United Way Program Gives Children, Parents, Tools to Stimulate Learning
Home visitors help families prepare youngsters for school
By Charlie Specht
Seven years ago, Kimberly Sanders had a lot on her plate. Working as a nurse for Kaleida Health and going to school to earn an education degree, the single mother of three children from Buffalo’s East Side also wanted to give her 5-year-old son, Christian Barnes, a chance to succeed.
A program offered at a neighborhood community center and funded by the United Way of Buffalo & Erie County helped her do just that.
Christian now is a seventh-grader in the Olmsted School’s gifted program. Sanders credits much of her son’s success to the Parent Child Home Program at the King Urban Life Center, 945 Genesee St.
Sanders enrolled her son in the center’s inaugural program, which, adopted from a national model, was designed to help families living in poverty and suffering from a lack of quality education, among other barriers.
“Every step, they were right there with him,” Sanders said. “It has molded him into the young gentleman he is today. The groundwork started with the program and the King Center.”
The free program, which is voluntary and open to parents or families, offers twice-weekly visits from a “home visitor” who brings along games and educational toys for children ranging in age from 18 months to 5 years.
At first, some parents are apprehensive about letting someone they don’t know into their home to teach their child, said Lisa Alexander, coordinator of the program — and Christian’s home visitor. But once trust is established, she said, children can begin to make real progress.
“It just sparked him talking,” Sanders said. “It even helped him
with his language. Christian is a pretty bright child, and this just made him really want to go to school. Every time she came, he was so excited.”
Sanders said the activities — a puzzle with complex shapes, animal and farm toys and other educational devices — helped develop her son’s critical thinking. But it also gave her the reassurance that she wasn’t alone in the fight to give her son a better future.
“It made me feel comfortable with the King Center, and it just made me feel like I was in the family, like everybody was concerned with his well-being,” she said. “Not just learning, [but] health-wise, anything. I didn’t feel like I was by myself. If I even had a personal problem, I could talk to her.”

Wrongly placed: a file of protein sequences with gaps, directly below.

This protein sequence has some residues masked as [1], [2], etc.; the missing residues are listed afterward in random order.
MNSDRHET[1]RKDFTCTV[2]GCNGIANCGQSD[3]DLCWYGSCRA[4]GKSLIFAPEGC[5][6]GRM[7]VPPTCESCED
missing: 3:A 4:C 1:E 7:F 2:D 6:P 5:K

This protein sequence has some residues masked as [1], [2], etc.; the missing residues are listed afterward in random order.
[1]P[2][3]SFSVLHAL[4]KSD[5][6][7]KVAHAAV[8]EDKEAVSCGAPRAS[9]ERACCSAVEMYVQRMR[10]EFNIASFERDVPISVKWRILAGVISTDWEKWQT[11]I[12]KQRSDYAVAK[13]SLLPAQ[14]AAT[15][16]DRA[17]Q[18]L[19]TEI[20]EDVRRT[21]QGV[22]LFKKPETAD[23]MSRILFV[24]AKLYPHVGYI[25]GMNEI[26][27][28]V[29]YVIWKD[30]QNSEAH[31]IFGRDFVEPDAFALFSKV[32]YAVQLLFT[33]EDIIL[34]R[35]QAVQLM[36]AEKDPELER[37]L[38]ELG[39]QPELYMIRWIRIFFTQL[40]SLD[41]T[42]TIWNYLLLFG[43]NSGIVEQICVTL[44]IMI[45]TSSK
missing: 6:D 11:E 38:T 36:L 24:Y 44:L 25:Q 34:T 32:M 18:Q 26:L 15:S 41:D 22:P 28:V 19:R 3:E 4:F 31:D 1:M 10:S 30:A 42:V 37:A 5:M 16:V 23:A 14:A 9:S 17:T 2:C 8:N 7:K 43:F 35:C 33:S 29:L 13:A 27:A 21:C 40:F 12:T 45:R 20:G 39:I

That support is crucial to a concerned parent, and can make all the difference in a child’s life, Alexander said.
“I believe that it’s what happens in the home, at the very foundation, that makes all the difference,” Alexander said. “If the parents and the child’s family have put a lot of work into that child, exposing them to language literacy and things in community, those children that have this benefit, when they come to school, they’re much more prepared.”
Being prepared even before the first day of school can mean the difference between a child on the edge and a successful adult, said Michael Weiner, president and CEO of United Way of Buffalo & Erie County.
Weiner said 46 percent of children who come from disadvantaged families are not developmentally on track and that 47 percent of Buffalo children live in poverty. He said that before entering school, cognitive scores of children with low-income families are 60 percent lower than those of children from higher socioeconomic groups.
“Anything that we do as a community that gets kids from [ages] 0 to 5 school-ready, it’s more probable that they’re going to be successful in middle school, high school and go on to secondary education,” Weiner said.
The program currently serves 50 families with 10 home visitors. Both Alexander and Weiner noted that the greatest beneficiary of the program can often be the parent.
“We’re really trying to get parents to be the child’s most important teacher,” Alexander said. “It’s the parent that has the most time, the most access with the child. We have to empower that parent to be the most important teacher, to be their advocate. That’s the most critical aspect of the program.”
Sanders gets excited when talking about the type of progress Christian has made.
And Weiner is confident about what awaits Christian and other children benefiting from the program.
“They go on to become our future leaders,” he said.